Nine States to Be Partners on Algebra 2 Assessment
Nine states have agreed to share an end-of-course assessment for Algebra 2, officials from Achieve, the education policy group that worked with the states to develop the test, planned to announce this week.
Officials of the Washington-based organization said Ohio has procured an exam on behalf of the group of states—which also includes Arkansas, Indiana, Kentucky, Maryland, Massachusetts, New Jersey, Pennsylvania, and Rhode Island—from Pearson Educational Management, an assessment company based in Iowa City, Iowa. The collaboration is by far the largest of its kind, and it comes as some policymakers and educators appear to be rekindling the push for national academic standards. ("Panel Report Is Latest Rx for NCLB," Feb. 21, 2007.)
“This is indicative of states’ willingness to come together in setting requirements for students,” Michael Cohen, the president of Achieve, said of the venture. Several other states also have expressed interest in joining the coalition and purchasing tests from Pearson, he said, which will be possible under the company’s contract.
The cost was unavailable last week.
“I think what we’re developing here will be the forerunner for a much larger buy-in from other states,” said Gene Wilhoit, the executive director of the Washington-based Council of Chief State School Officers, who worked on the test as the commissioner of education in Kentucky. He predicts that more states will begin using it a year or two after the exam is first administered.
According to Achieve, the tests should be ready for implementation next spring, although not all nine states will start using it right away. Mr. Cohen was not sure which states would be the first to use the tests.
The only other such test-sharing agreement is among four New England states—Maine, New Hampshire, Rhode Island, and Vermont—to write standards and assessments for grades 3-8 as required under the federal No Child Left Behind Act.
In 2005, Achieve launched the American Diploma Project, a coalition—now made up of 29 states—committed to raising high school standards, strengthening curricula and assessments, and better aligning high school expectations with the demands of postsecondary education and work. Because studies have shown that students are more successful in college and work if they have taken Algebra 2, one of the diploma project’s goals has been to add the course to the list of high school graduation requirements and ensure the course is sufficiently challenging by devising an end-of-course exam for the subject.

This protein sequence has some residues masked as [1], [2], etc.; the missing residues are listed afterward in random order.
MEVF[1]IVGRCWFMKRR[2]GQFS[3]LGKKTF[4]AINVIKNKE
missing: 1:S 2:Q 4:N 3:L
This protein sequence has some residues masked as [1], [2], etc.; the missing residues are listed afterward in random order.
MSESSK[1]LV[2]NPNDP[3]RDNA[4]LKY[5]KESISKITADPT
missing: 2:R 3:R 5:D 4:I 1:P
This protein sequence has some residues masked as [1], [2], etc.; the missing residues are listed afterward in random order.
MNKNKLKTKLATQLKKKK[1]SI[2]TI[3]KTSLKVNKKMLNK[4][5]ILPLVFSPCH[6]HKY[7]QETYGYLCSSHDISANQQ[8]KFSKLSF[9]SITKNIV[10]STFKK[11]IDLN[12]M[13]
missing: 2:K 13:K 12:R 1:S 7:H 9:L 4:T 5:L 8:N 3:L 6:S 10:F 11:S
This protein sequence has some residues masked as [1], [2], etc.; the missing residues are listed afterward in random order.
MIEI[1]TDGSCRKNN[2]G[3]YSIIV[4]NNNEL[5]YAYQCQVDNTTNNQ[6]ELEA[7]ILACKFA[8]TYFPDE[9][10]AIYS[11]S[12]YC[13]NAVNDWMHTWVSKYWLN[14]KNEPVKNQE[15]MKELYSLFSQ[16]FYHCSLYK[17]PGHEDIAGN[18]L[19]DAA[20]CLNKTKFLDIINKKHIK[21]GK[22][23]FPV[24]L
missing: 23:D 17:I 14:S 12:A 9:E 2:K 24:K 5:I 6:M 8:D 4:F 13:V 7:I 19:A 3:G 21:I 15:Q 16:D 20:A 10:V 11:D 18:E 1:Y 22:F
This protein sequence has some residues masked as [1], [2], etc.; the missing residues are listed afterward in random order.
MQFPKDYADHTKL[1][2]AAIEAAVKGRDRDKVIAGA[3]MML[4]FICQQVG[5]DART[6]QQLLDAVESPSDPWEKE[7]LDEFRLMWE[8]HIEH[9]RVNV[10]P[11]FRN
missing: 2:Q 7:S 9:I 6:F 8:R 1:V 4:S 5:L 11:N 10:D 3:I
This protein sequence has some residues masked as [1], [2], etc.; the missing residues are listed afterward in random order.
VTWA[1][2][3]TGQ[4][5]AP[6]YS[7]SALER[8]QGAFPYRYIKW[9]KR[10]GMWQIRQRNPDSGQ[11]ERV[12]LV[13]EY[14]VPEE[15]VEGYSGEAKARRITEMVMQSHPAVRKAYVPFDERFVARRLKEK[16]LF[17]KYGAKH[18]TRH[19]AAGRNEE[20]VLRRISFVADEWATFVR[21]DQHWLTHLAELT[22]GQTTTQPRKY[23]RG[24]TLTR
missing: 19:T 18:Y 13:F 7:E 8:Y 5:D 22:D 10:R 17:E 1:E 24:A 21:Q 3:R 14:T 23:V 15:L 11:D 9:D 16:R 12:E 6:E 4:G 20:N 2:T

“If it’s just a course name, there’s a danger the course will get watered down,” Mr. Cohen said, explaining states’ desire to craft and administer a rigorous exam.
While states likely will not require students to earn a specific score on the Algebra 2 test to receive a diploma, he said, the scores will probably be used by institutions of higher education to determine which students need to enroll in remedial classes and which can take credit-bearing courses. Mr. Cohen doubts that colleges will use the test to determine which level of credit-bearing math a student should take.
He noted that the scores could influence a student’s grade and could be used by high school teachers interested in monitoring student progress. And if the test is taken before a student’s senior year, a poor score would highlight the areas the student needs to work on before going to college.
“It’s a reality check to see if they’re ready for college work,” said Stanley G. Jones, Indiana’s commissioner of higher education. In Algebra 2 at the high school level, he said, “students may get an A or B, but that doesn’t always mean they’re ready [for college-level courses].”
Vol. 26, Issue 32, Page 5